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The future looks bright: OT's Emily McCormick meets a man who Harvard Business Review named in its global top 100 best-performing CEOs list, Allergan's David Pyott.

IN THE past Allergan has been likened to a mini Johnson & Johnson, "except we don't sell baby lotion", the company's CEO David Pyott (pictured) tells me when I meet him at the World Ophthalmology Congress in Berlin. It's a comparison that he admits he [of course] has no problem with people making.

Like Johnson & Johnson, Allergan has its fingers in a number of different sectors, including Botox, breast and facial aesthetics, skincare and obesity intervention. However, ophthalmology remains its biggest focus, accounting for 47% of its portfolio.

"Today almost half of our market is ophthalmology and then we have a mix of other businesses as well," Mr Pyott says. "I think the best way to look at Allergan is really as a series of vertical businesses with a very clear strategy that has existed for nearly 60 years," he explains.

Celebrating its 60th anniversary during the annual five-day conference, the CEO has flown over from his California headquarters to talk on everything Allergan, from how it was founded and has grown to become the second largest ophthalmology company (Alcon is the biggest Mr Pyott tells me), to financial figures and new products.

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By his own remarks Mr Pyott is an unusual American CEO because he is in fact Scottish. Since joining in 1997--as the company's third CEO in its history--he has helped Allergan grow from a $2bn to an $18bn globe business.

Under his watch Allergan has enjoyed an average sales increase of 18% year-on-year. But Mr Pyott doesn't disguise that there have been a few bumps along the way.

Not immune to the recession which initially hit businesses in 2008, the company recorded a substantial drop in growth that year--sales were up 26% in 2007 before falling to 11% in 2008 and 5% in 2009. However, unfazed by the drop, Mr Pyott reveals that he has nearly steered the company back on track: "In 2009, unlike most companies we continued to grow by about 5%, and already at the start of this year we are seeing a real recovery in our market, moving back to double digits in many businesses."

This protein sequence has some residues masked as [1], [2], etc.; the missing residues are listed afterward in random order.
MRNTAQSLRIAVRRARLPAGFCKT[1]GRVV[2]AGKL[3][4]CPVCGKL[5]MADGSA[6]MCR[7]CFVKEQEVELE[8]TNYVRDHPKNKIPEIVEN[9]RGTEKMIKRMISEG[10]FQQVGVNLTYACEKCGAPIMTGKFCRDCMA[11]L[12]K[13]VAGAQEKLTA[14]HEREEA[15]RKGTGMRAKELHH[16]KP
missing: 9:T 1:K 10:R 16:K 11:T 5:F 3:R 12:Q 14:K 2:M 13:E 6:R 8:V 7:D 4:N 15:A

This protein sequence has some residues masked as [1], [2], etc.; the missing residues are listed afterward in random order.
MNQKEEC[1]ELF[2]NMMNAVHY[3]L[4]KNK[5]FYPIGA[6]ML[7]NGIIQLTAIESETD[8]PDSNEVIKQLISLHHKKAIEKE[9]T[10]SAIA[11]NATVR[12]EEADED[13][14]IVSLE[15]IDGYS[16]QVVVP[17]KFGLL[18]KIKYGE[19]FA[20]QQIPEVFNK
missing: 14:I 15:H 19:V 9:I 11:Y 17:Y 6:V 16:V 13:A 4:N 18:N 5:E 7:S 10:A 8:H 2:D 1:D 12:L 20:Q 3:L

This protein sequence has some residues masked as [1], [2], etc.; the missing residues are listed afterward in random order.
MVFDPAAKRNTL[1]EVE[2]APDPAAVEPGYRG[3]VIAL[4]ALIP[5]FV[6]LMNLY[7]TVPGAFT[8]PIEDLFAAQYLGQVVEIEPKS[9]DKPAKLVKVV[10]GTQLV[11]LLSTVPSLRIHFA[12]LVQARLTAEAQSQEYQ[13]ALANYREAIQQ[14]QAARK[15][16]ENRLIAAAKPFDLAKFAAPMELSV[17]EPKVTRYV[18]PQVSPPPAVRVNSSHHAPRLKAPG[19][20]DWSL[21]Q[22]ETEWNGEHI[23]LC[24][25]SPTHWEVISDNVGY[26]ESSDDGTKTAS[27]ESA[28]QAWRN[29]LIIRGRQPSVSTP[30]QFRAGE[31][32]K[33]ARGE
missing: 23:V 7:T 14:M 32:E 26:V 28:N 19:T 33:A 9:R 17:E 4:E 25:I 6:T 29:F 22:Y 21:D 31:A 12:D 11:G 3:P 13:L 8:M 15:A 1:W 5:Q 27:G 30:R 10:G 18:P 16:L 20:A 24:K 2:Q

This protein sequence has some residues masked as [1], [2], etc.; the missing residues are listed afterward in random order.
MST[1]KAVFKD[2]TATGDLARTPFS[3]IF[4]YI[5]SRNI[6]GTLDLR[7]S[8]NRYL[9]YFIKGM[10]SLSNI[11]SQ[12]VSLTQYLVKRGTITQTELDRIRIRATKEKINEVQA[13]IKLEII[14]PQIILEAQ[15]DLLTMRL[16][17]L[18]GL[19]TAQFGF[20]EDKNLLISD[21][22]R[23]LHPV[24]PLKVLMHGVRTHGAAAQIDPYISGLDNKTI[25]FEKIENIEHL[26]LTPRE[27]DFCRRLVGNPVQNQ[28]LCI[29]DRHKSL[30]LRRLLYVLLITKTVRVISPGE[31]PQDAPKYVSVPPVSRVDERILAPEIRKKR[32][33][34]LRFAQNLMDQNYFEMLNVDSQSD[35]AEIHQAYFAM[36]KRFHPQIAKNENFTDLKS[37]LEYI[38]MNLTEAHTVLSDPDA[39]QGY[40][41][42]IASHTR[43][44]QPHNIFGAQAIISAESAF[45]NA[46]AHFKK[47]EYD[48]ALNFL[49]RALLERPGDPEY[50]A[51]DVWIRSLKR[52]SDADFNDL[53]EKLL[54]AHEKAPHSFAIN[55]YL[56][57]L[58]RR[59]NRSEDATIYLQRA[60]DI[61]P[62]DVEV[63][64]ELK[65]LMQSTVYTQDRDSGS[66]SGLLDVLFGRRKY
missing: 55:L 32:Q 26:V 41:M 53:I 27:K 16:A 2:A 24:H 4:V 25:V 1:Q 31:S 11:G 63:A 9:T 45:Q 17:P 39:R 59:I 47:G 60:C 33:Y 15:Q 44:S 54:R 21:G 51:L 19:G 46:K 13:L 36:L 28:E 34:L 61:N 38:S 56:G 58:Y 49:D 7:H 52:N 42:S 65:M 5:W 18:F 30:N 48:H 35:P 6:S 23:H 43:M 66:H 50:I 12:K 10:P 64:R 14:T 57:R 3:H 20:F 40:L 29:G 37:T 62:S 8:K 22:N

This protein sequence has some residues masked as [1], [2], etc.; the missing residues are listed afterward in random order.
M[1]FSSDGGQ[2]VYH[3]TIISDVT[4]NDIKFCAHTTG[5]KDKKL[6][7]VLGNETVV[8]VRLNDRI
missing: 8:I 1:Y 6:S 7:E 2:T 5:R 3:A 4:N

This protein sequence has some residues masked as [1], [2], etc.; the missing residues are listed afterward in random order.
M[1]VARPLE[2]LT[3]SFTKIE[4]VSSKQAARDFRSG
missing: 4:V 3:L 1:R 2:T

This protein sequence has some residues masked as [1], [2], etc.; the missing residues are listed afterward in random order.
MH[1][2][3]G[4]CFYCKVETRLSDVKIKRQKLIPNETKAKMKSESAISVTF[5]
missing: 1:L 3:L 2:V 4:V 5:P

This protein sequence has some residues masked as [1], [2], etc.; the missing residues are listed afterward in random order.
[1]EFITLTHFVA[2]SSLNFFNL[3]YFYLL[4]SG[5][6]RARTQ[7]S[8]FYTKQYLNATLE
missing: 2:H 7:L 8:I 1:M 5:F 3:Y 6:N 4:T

Mr Pyott goes on to admit that he expects the company's finances to show near double figure growth once again by the close of 2010. "It [growth] is probably going to be somewhere in the 7-10% range." And it's not only the financial statistics that prove Allergan has been successfully riding the recession: "We have been hiring heavily despite the recession with employee numbers currently at around 8,500," Mr Pyott comments.

Seen as a strong CEO by those looking into the company, Mr Pyott could perhaps be misinterpreted as a 'bad guy' by some of those on the inside looking out. In his 13 years at the company he has played a pivotal part in the closure of several manufacturing plants. He tells me: "In fact, we only have six manufacturing plants is the world so my job has always been shutting down manufacturing facilities.

"My view is that yon can get anything to anywhere with Air Freight in about 30 hours around the world."

Despite these closures Mr Pyott admits that one area he refuses to skimp on is research and development, with any cut back benefits being ploughed into the area. "If there's one thing that I'm proud of for the Allergan team it's that when I joined the company at the end of 1997 the R&D budget was 100m [euro]; this year in fact it will be closer to 750m [euro].

"So given all this investment in R&D gives you the reason to why we have a very strong pipeline."

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This year Allergan has already had Lumigan 0.01%, a drug which lowers intraocular pressure (IOP), approved, and at the end of May received a positive response from the European Committee for Medical Products for Human Use on its latest product, Oznrdex, with a formal license expected by the end of the month.

Looking to the future, next year Allergan will have more patients on glaucoma trials than at any point in the company's history, with seven clinical programmes planned. "What that says is that Allergan will have many new innovative glaucoma products five to ten years from now," he says.

"We are also working on the next generation of tears and the next generation technologies for the retina."

Before leaving I ask Mr Pyott where he sees Allergan being in another 60 years and he responds: "Of course [taking over Alcon to become the largest ophthalmology company] that's the goal."
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Publication:Optometry Today
Article Type:Interview
Geographic Code:4EUUK
Date:Jul 2, 2010
Words:762
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